Coal ministry nurturing mafia within: PC Parakh

25 Oct 2013


Former coal secretary PC Parakh has alleged that a coal mafia within the coal ministry controls and directs allocation of coal blocks.

His allegation opens a new front involving politicians, business heads and bureaucrats in murky dealings.

Parakh cited a 2005 instance when the then coal minister Shibu Soren wrote a letter to the prime minister on 7 February 2005 stating ''gross insubordination'' by the coal secretary and seeking the latter's removal on grounds of procedural lapses.

"I have to reluctantly take a view that it may not be appropriate to continue any further with the present secretary (coal). I, hence, request the prime minister to finally consider substituting the present incumbent with a suitable alternative," Soren had written, according to Parakh.

Subsequently, Parakh said, he had written a letter to the then cabinet secretary BK Chaturvedi, in which he had stated, ''The minister (Soren) perhaps has far more knowledge about the operations and strength of the coal mafia as he comes from a state where the stranglehold of coal mafia is the strongest."

Parekh said besides a strong police force to enforce law and order, the governments, both at the centre and states, require ''strong political commitment'' to deal with the coal mafia. This, he said, simply does not exist.

CBI, in its 14th FIR, has named officials of the coal ministry, including P C Parekh and Aditya Birla Group company Hindalco, its chairman Kumar Mangalam Birla and some unknown persons for alleged criminal conspiracy and violation of the Prevention of Corruption Act, in the multi-crore scandal.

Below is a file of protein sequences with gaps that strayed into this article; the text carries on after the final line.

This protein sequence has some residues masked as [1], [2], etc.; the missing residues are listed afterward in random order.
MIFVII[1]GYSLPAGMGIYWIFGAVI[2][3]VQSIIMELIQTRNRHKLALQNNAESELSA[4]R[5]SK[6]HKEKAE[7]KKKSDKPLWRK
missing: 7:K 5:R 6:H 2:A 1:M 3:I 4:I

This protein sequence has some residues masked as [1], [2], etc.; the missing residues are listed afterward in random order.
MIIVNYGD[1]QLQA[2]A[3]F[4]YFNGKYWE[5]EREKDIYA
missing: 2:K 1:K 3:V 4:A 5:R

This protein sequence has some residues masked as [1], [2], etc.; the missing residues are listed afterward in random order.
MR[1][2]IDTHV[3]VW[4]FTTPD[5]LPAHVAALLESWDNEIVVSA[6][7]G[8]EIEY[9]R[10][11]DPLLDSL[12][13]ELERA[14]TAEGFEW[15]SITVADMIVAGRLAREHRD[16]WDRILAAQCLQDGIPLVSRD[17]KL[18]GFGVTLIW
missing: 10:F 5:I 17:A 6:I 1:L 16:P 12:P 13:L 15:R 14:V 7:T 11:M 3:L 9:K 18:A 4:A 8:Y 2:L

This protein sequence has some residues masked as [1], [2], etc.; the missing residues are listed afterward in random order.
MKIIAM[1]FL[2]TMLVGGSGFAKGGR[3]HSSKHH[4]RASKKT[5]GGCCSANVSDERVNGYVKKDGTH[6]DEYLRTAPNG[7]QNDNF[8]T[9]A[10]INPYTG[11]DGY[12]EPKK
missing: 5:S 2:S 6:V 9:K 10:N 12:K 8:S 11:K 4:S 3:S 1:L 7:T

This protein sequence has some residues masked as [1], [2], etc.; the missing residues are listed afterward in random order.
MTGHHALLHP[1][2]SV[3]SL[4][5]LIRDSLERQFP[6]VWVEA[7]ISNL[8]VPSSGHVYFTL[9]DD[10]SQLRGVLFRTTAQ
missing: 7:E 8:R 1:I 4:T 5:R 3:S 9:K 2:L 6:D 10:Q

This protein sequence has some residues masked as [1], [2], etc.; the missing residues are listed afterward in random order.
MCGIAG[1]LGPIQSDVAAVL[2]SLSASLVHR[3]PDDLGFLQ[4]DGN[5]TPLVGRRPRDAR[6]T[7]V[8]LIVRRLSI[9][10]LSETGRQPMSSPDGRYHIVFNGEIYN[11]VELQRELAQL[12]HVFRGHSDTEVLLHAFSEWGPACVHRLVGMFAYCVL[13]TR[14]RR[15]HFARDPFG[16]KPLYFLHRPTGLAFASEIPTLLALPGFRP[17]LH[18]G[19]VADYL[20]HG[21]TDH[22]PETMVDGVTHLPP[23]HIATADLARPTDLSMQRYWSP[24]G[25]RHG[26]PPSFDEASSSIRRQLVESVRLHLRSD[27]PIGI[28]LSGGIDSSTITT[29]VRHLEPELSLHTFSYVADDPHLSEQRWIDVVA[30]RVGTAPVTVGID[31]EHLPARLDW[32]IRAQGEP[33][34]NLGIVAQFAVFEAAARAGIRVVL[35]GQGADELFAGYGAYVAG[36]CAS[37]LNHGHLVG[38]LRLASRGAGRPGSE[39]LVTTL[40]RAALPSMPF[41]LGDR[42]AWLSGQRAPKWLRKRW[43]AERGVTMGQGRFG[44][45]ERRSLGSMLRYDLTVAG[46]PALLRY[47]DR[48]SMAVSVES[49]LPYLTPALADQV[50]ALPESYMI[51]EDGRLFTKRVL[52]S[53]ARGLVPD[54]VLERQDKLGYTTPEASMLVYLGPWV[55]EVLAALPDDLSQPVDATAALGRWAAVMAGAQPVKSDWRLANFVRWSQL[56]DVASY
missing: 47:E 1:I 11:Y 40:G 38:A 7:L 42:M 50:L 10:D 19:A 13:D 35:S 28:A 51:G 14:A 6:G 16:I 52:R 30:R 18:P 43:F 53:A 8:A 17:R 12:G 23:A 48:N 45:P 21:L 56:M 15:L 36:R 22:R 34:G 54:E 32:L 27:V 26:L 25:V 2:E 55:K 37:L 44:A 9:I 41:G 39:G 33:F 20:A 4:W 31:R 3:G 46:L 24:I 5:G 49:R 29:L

Meanwhile, the Associated Chambers of Commerce and Industry (Assocham) has written an open letter to the prime minister, expressing concern over repected industrialists' name being dragged into the coal allocation scam.

Assocham has sought prime minister's intervention to end the "environment of distrust" which had arisen due to "half-baked cases" against industry leaders.

"We find ourselves in a situation where half-baked cases are being slapped against top leaders of the industry and retired bureaucrats based on perceptions, interpretations and mere inferences," Assocham wrote in a letter to Manmohan Singh.

"We fear that more industrialists could be targets of the CBI probes which in all likelihood would not bring out any substantial evidence of any wrongdoing, but the problem is that the reputation of individual enterprises gets jolted," it said.

"Sir, we are afraid, if this environment of distrust continues, the decision making will get further hampered," it said in the letter.

"The CBI cases against well respected industrialists and former senior bureaucrats are... Something we can ill-afford at this point of time when our economy is facing a tremendous loss of investor and consumer confidence," the chamber said.

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